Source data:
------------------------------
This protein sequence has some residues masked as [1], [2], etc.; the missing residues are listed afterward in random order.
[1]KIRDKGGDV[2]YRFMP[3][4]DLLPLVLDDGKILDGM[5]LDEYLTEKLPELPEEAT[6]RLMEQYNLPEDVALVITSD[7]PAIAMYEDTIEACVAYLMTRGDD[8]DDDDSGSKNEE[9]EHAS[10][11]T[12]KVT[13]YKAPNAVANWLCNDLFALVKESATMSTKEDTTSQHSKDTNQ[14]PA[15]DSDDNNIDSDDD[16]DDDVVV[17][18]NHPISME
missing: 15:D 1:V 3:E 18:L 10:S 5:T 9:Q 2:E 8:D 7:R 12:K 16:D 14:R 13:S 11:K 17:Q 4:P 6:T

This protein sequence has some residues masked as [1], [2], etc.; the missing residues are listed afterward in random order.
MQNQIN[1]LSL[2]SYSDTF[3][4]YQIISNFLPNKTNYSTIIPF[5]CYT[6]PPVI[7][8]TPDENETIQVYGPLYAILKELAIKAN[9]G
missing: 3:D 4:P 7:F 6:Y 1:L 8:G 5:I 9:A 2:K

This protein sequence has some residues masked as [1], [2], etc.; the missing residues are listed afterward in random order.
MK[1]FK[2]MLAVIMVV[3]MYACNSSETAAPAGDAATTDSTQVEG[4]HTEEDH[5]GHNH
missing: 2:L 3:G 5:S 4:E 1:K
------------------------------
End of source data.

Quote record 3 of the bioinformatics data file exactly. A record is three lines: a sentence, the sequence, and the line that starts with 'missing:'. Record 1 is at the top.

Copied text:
This protein sequence has some residues masked as [1], [2], etc.; the missing residues are listed afterward in random order.
MK[1]FK[2]MLAVIMVV[3]MYACNSSETAAPAGDAATTDSTQVEG[4]HTEEDH[5]GHNH
missing: 2:L 3:G 5:S 4:E 1:K